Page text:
Automatic Private IP Addressing (APIPA) in Windows Server 2008

The Client/Server service has been updated in Windows 2000 clients and higher, enabling it to automatically assign itself an IP address if no server is available; it does so through a process called Automatic Private IP Addressing (APIPA).

What is an automatic private IP address APIPA address?

An APIPA address is an automatically-assigned private IP address. It is typically used in small networks where a DHCP server is not present. APIPA addresses are in the range of 169.254.0.1 to 169.254.255.254. When a host on a small network can’t reach a DHCP server, it will automatically assign itself an APIPA address.

As discussed above, APIPA clients automatically assign themselves an IP address in the 169.254.0.0/16 range in this situation, which allows them to have basic TCP/IP connectivity in small networks.

APIPA might be problematic in larger networks because it forces clients to assign themselves addresses in a range that is normally not part of a local company subnet. If a DHCP server is down, clients that are attempting to renew a lease with the server will fail and automatically assign themselves an APIPA address.

When the server comes back online, they will not immediately re-register themselves and will effectively be cut off from the network. Subsequently, Microsoft supplies a Registry key that will disable APIPA in this situation. The key to be created is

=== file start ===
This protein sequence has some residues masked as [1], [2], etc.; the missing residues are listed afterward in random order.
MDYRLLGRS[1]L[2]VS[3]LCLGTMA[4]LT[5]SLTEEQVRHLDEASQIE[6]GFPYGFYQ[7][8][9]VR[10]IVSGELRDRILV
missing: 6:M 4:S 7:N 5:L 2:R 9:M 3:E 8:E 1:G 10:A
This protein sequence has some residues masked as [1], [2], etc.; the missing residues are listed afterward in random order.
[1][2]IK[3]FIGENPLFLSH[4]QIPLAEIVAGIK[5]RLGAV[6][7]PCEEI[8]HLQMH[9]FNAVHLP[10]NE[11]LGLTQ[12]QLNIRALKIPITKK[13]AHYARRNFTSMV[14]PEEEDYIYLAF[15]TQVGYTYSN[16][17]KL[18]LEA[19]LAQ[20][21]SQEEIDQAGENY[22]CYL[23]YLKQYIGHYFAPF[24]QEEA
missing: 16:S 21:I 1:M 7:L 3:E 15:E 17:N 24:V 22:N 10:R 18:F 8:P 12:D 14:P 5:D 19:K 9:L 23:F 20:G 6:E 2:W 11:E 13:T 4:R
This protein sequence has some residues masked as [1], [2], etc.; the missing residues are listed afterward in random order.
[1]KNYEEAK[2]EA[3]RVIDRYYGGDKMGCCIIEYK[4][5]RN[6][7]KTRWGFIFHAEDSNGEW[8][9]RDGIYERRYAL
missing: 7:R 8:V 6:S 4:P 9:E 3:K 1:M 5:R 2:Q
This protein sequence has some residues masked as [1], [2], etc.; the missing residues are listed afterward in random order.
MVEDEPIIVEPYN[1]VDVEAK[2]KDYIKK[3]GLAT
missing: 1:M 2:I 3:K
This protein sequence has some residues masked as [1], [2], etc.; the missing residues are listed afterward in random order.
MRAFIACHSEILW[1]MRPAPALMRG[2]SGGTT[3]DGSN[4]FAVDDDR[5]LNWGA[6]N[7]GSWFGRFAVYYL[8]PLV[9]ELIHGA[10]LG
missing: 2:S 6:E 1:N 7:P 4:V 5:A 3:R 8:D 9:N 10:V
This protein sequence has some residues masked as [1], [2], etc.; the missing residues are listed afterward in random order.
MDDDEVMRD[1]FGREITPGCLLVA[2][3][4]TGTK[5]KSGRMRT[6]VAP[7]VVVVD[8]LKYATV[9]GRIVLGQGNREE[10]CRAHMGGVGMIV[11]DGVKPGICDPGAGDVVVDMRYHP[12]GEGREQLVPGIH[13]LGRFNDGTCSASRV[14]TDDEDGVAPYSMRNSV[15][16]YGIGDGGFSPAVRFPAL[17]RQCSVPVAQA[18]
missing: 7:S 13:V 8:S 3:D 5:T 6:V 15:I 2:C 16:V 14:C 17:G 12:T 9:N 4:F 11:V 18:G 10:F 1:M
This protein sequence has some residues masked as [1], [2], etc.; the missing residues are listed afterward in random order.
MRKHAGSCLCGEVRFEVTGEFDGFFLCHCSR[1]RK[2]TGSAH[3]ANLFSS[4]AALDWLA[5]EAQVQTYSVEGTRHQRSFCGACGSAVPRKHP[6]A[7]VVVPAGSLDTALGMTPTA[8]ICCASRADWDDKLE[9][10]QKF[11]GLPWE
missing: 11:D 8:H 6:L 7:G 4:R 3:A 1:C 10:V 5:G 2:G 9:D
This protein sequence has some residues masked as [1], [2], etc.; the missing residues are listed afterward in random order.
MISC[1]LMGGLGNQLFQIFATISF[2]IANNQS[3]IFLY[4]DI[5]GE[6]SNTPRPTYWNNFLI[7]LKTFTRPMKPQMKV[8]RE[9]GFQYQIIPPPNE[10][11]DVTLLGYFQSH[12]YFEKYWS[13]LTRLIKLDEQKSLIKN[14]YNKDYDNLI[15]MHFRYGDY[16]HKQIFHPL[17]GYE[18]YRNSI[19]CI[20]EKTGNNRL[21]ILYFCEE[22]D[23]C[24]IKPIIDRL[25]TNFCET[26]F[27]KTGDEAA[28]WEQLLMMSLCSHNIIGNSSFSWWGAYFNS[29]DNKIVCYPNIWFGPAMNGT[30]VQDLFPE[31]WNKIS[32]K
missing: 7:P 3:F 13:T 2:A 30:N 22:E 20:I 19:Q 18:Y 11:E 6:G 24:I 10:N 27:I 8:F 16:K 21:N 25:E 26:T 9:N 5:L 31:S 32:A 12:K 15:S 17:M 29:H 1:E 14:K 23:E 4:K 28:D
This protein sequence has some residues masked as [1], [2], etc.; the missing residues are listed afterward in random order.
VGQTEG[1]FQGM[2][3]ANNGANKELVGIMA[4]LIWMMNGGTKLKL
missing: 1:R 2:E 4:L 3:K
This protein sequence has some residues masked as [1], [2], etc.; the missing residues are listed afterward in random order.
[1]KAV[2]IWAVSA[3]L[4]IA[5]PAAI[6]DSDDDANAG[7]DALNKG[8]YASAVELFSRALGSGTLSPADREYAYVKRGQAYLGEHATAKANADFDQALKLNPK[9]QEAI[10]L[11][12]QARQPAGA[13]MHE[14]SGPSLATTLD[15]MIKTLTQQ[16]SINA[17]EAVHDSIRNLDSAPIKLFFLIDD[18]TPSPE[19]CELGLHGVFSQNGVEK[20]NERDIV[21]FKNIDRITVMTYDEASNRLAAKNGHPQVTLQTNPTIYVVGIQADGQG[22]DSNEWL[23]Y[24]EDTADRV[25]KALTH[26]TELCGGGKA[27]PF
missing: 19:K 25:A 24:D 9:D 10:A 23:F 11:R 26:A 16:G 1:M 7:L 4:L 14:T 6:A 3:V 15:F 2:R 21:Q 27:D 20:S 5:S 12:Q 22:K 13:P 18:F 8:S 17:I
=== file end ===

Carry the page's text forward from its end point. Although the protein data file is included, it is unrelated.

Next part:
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HKLM\SYSTEM\CurrentControlSet\Services\Tcpip\Param eters\Interfaces\<AdapterName>\_IPAutoconfiguratio nEnabled:REG_DWORD=0

You can create this key by following these steps on the client:

  1. Open Registry Editor (choose Start and then Run and then type regedit).
  2. Navigate to HKEY_LOCAL_MACHINE\SYSTEM\CurrentControlSet\Servic es\Tcpip\Parameter\_Interfaces\<AdapterName> (where AdapterName is the hexadecimal representation of the network adapter in question).
  3. Right-click on the <AdapterName> key and choose New and then select DWORD Value.
  4. Enter IPAutoconfigurationEnabled to rename the DWORD value.
  5. Double-click the new value and ensure that 0 is entered as the value data.
  6. Click OK and close the Registry Editor.

To validate that APIPA is disabled, an administrator should run IPCONFIG /ALL from the command prompt and then check that the Autoconfiguration Enabled option is set to NO.

NOTE: APIPA can also be effectively disabled in Windows XP clients through an alternate IP configuration, which allows for the designation of a static IP address if DHCP is unavailable.